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Somatic and Molecular Cell Genetics

Student Research Projects

In addition to participating in the class research project, each student in this course is required to conduct an independent research project, either related to the class project or not. Below are some general descriptions of some of the independent research projects that students worked on in the spring 2004 semester.

Sebastian Mana-Capelli's project goal was to establish a primary cell line using chondrocyte of mice that have a syndrome similar to a syndrome that humans have. He is trying to establish this primary cell line and compare chondrocytes with this mutation to normal chondrocytes.

Miguel Stein worked on two separate projects. One of them is to generate the plasmid containing the VSV-G retroviral gene, which is used to transfect the packaging cell line which is used to produce a retroviral cloning vector. He'll use that to infect other cells. In the second project, he hoped to determine if the packaging and production of the virus was less successful by looking at the medium of the cells which were transfected through the plasmid that he amplified.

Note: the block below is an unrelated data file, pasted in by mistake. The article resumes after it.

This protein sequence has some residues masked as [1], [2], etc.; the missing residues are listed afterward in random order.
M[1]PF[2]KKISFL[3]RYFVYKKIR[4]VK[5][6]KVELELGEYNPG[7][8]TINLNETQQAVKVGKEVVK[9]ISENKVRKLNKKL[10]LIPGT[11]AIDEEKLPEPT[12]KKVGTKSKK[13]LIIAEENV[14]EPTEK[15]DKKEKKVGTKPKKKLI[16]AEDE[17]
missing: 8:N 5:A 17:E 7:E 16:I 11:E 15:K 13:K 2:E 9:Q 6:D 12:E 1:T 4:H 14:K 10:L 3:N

Tim Markantes designed a Web site where class members can put the results from the class project about a neomycin-resistant amphibian cell line. It will also be a place for class members to post results from their independent projects.

Max Somberg looked at different transfection methods, or methods of incorporating foreign DNA or foreign genes into cells. He is testing one of two methods: calcium phosphate precipitation in order to allow DNA to be taken up by cells.

Shannon Joyce is looking at different transfection methods, doing transfection of the X laevis frog line with A6 cells.

Abigail Rollings looked at the patentability of cell lines. She was in contact with researchers at MIT trying to get a cell line at Clark that the class researched at the beginning of the semester. By examining legal precedents, she was also trying to determine if that cell line was patentable after being modified by Clark students.

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Professor Tim Lyerla

Abigail Rollings
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Max Somberg '04

Sarah Deroko'03

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